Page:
Editorial: Hand gestures aren’t hand guns
You have a right to bear arms.
But maybe not hands.
On Tuesday, a state appellate court decided not to overturn the disorderly conduct conviction of Stephen Kirchner, 64, of Lancaster County.
Kirchner walked past a neighbor’s home. The man made an obscene gesture at him. He returned the favor by pointing his finger and cocking his thumb like a gun.
That was what got the police involved. Not because the neighbor involved in the exchange contacted them. No, a witness called 911 saying the June 2018 incident left him feeling “extremely threatened.”
Let’s be clear about the gesture. This is the same thing little kids playing cowboy or police or soldier have done since before the advent of Super Soakers or Nerf arsenals or even cap guns.
It’s exactly the same thing you might do to zing a rubber band across the room at your sister when your mom’s not looking. You might place the same fingers in the same position on your forehead to call someone a loser. You might aim them at your own head behind your boss’s back in a particularly trying staff meeting.
There may be issues with all those uses. A parent might not want a kid to play with any guns, even the natural ones on either hand. Calling another student a loser might get someone sent to the principal’s office for bullying. The frustrated gun-to-the-temple could be painful for someone who has been touched by suicide — or it might get you fired if your boss sees it.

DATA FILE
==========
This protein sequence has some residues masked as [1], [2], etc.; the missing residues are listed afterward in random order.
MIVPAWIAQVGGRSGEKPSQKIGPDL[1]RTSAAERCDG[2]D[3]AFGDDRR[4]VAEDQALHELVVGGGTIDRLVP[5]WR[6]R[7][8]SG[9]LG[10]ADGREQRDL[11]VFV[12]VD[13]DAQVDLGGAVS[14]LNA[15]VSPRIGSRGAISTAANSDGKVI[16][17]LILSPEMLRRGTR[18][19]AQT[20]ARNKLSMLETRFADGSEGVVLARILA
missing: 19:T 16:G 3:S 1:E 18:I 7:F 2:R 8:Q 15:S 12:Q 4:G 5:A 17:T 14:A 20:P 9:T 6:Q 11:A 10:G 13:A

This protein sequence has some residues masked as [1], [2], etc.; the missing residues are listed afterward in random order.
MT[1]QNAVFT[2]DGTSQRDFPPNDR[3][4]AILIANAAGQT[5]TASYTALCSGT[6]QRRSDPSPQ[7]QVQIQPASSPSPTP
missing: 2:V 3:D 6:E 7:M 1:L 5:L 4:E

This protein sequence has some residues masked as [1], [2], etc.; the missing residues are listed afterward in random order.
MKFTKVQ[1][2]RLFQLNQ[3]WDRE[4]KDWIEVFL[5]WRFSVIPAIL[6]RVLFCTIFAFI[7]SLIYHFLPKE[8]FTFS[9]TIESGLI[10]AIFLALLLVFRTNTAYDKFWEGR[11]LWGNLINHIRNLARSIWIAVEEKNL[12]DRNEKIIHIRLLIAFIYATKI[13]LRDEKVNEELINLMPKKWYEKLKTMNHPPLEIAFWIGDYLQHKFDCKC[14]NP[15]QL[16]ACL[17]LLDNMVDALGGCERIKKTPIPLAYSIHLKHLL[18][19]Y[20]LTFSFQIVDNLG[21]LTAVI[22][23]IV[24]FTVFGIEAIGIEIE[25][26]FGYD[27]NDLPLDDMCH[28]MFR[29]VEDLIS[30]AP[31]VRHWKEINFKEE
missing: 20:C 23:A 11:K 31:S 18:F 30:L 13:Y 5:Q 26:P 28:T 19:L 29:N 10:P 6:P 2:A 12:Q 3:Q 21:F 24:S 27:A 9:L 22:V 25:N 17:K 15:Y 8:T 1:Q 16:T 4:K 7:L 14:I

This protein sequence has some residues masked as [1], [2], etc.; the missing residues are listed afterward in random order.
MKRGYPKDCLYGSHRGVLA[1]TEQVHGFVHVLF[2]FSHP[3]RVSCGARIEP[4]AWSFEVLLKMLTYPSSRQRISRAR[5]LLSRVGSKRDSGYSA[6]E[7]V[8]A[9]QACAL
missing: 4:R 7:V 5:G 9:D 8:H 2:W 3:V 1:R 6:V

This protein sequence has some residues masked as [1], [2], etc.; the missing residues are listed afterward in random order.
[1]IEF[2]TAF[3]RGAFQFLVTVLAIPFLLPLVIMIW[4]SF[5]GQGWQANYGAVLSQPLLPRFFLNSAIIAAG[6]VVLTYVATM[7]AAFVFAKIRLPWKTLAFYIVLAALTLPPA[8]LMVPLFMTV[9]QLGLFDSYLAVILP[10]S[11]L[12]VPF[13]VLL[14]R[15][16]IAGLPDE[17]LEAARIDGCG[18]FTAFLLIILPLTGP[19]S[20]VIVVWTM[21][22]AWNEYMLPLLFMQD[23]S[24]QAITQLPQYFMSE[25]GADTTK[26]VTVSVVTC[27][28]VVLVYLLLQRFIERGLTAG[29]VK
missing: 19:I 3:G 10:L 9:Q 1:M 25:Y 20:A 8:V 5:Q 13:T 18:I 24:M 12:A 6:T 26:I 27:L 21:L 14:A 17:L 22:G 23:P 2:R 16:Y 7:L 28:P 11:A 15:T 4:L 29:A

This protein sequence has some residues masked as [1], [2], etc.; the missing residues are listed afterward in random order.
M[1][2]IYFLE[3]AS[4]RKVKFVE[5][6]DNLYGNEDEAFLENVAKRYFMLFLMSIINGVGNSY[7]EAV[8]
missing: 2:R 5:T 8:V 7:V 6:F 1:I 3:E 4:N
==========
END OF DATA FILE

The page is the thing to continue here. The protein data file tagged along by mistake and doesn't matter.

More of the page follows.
But what it should not be, in and of itself, is illegal. Pointing it at another person can be because of its inherent threat of harm. A word isn’t illegal. Directing certain words at a person can be because they could presage or promise that harm. A hand gesture should be no different.
What it requires is context, as with any exchange. “I’m going to kill you!” is an obvious threat, unless it’s an excited utterance from a friend surprised with a party. “Beat him!” is alarming unless you are talking about hockey fans shouting about a face-off.
Our society seems to have lost the capacity for context. People live at a threat level prepared for anything to be meant in the worst possible interpretation. Perhaps this is how children holding toy guns have ended up shot and killed.
There is a desperate need for common sense and critical thinking, on all sides. Pointing a gun-shaped hand at a neighbor isn’t a good idea. But neither is making it a crime.